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Product Details

  • ISBN-13: 9781619320635
  • Publisher: Copper Canyon Press
  • Publication date: 12/11/2012
  • Sold by: Barnes & Noble
  • Format: eBook
  • Pages: 224
  • Sales rank: 748,695
  • File size: 3 MB

Meet the Author

Gregory Orr is the author of ten books of poetry, four collections of criticism, and a memoir that was selected by Publishers Weekly as a "Best Book of the Year." The former poetry editor for the Virginia Quarterly Review, Orr teaches at the University of Virginia and lives in Charlottesville.
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Read an Excerpt

Some Part of the Lyric
Some part of the lyric wants to exclude
the world with all its chaos and grief
and so conceives shapes (a tear, a globe of dew)

whose cool symmetries create a mood
of security. Which is something all need
and so, the lyric's urge to exclude

what hurts us isn't simply a crude
defense, but an embracing of a few
essential shapes: a tear, a globe of dew.

But to what end? Are there clues
in these forms to deeper mysteries
that no good poem should exclude?

What can a stripped art reveal? Is a nude
more naked than the eye can see?
Can a tear freed of salt be a globe of dew?

And most of all is it something we can use?
Yes, but only as long as its beauty,
like that of a tear or a globe of dew,
reflects the world it meant to exclude.

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Table of Contents

Heart 5
Here 6
(Trauma) Storm 7
Screaming Out Loud 8
Tin Cup 9
Bolt from the Blue 10
What I'm Saying 13
The River 14
Paradise 15
Some Part of the Lyric 16
Some Notes on Shadows 17
The Journey 26
Fall 28
Two Poems about Nothing 29
Nothing and the Incident in the Streets 31
A Dream of Fifty 37
Shaky Spectrum 38
The Talk 39
The Excavation 40
If There's a God ... 42
To My Father, Dying 44
Celestial Desolations 45
Best 46
Wild Heart 47
Paradise Lightning Dazzle 48
Be-all 53
Washing My Face 57
Silence 58
"Transients Welcome" 59
The Girl with Eighteen Nightgowns 60
The Doll 61
Getting Dressed 62
Manhattan Island Poem 63
A Parable 64
The Dinner 65
The Bridge 66
Love Poem 67
The Room 68
Making Beasts 69
Poem to the Mother 70
The Fast 71
Going Out 72
Lines Written in Dejection, Oklahoma 73
Daffodil Poem 74
Sleeping Alone in a Small Room 75
October 76
Trying to Sleep 77
Singing the Pain Back into the Wound 78
Poem 79
Beginning 80
Gathering the Bones Together 83
A Life 86
The Cage 87
The Snail 88
Two Lines from the Brothers Grimm 89
The Hats 90
Domestic Life 91
The King of the Earthworms 93
The Sweater 94
A Large White Rock Called "The Sleeping Angel" 95
All Morning 96
The Builders 97
Overtaken by Fog While Climbing 98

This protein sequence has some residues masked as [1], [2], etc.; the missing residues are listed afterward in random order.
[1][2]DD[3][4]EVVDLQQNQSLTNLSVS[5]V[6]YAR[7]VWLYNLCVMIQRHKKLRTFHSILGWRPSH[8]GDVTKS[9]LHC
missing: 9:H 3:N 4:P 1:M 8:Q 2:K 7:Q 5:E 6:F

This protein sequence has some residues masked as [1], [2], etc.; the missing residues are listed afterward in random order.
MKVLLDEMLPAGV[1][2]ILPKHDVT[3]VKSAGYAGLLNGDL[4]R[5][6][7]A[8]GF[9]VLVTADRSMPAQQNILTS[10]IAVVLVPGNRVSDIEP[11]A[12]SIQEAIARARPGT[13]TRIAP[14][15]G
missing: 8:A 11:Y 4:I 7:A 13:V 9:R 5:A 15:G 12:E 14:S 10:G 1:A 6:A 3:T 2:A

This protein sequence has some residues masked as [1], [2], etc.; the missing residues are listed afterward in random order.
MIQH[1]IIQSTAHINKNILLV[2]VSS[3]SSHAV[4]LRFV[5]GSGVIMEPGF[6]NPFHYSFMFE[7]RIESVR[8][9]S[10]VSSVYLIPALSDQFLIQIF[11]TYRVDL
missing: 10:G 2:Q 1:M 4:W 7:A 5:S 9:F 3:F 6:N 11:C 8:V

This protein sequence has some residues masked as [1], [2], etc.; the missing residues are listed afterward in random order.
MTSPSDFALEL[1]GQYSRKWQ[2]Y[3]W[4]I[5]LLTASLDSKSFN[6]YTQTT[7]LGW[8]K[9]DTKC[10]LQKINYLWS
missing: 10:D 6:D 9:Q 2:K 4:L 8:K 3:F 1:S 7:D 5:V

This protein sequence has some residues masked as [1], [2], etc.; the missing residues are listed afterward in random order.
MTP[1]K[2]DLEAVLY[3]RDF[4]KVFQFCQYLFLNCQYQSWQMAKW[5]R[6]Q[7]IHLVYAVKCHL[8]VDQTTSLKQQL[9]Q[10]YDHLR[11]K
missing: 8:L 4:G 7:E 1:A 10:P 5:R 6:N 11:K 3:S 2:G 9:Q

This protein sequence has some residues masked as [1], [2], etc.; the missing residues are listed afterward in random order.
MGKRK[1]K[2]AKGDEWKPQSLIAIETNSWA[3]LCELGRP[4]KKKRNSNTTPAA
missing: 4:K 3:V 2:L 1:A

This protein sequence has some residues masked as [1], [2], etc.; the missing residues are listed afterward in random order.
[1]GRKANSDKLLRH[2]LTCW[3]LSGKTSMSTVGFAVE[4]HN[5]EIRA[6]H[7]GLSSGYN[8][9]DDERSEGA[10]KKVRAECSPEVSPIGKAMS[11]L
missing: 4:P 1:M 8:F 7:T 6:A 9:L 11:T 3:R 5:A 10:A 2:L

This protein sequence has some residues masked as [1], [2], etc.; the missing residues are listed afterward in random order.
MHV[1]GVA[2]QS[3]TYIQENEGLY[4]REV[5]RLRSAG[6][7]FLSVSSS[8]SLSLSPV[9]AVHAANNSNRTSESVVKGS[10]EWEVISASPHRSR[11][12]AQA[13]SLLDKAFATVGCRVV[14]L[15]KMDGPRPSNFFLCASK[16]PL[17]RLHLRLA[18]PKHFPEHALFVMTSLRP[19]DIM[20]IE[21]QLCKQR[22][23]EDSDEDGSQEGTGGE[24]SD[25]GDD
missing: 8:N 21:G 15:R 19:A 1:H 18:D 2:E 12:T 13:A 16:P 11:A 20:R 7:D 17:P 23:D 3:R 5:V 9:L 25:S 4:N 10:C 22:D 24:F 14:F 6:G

Like Any Other Man 99
The Lost Children 103
Morning Song 107
The Ditch 108
Neighbors 110
Work Gloves 111
The Brave Child 112
Adolescence 113
Horses 114
Sunday School Picnic: What Endures 115
Walking Home after the First Encounter 116
The Migrant Camps 117
Memorial Day 118
After a Death 119
Driving Home after a Funeral 120
Song of the Invisible Corpse in the Field 121
Spring Floods 122
In Haiti 123
Song: Early Death of the Mother 126
The Weeds 127
A Half-Dead Black Cherry Tree across the Road from My Childhood House 128
Three Songs 130
There 132
Beggar's Song 133
Swamp Songs 134
Indian Summer 135
After the Guest 136
Reading Late in the Cottage 137
The Caged Owl 138
Friday Lunchbreak 139
Virginia Backyard: July 140
On the Lawn at Ira's 141
A Story Sassetta Paints 142
Leaving the Asylum 143
An Abandoned, Overgrown Cemetery in the Pasture near Our House 144
We Must Make a Kingdom of It 147
Poem in New York 148
Visit to the Island of Lost Souls 150
A Shelf Is a Ledge 152
Poem 153
Nantucket Morning/This World 154
Chateaubriand on the Niagara Frontier, 1791 155
Elegy 156
Reverie 157
The Pond 158
November 159
The Demonstration 160
On a Highway East of Selma, Alabama 161
Solitary Confinement 163
Hotel St. Louis, New York City, Fall 1969 164
The Trick 167
Available Now: Archaic Torsos of Both Sexes 168
Lucky 169
After Botticelli's Birth of Venus 170
The Fifth Month 171
The Voyages 172
The Hand: "Brightness Falls from the Air" 173
Tableau Vivant 174
The Teachers 175
The Western Invention of Lyrical Nature 176
A Field in New England 177
A Song 178
The Tree 179
Origin of the Marble Forest 183
A Litany 184
A Moment 185
Everything 186
Elegy 187
A Dark Night 188
Who'd Want to Be a Man? 189
The Vase 190
Ala Mysterieuse 191
The Gray Fox 192
The Cliff 193
Self-Portrait at Twenty 194
Muse of Midnight 195
Tristan and Iseult 196
After Piero di Cosimo's Venus, Mars, and Amor 197
Glukupikron 198
Lament 199
Investigation 201
My Father's Voice 202
The Gift 203
Father's Song 204
The City of Salt 205
The Entrance to the Underworld 209
When I first saw ... 210
A snake ... 211
His Lament 212
If ... 213
When I was alive ... 214
I was moving ... 215
When Eurydice saw him 216
The Ghosts Listen to Orpheus Sing 217
My body was never marred 218
When they said ... 219
In the cave mouth ... 220
Once the two of us 221
In the shadows ... 222
His Grief 223
Far below, plowed fields ... 224
The Wedge 225
His Dream: The Black Tree/Thirst 226
Fields took on ... 227
About the Author 229
Index of Titles 231
Index of First Lines 233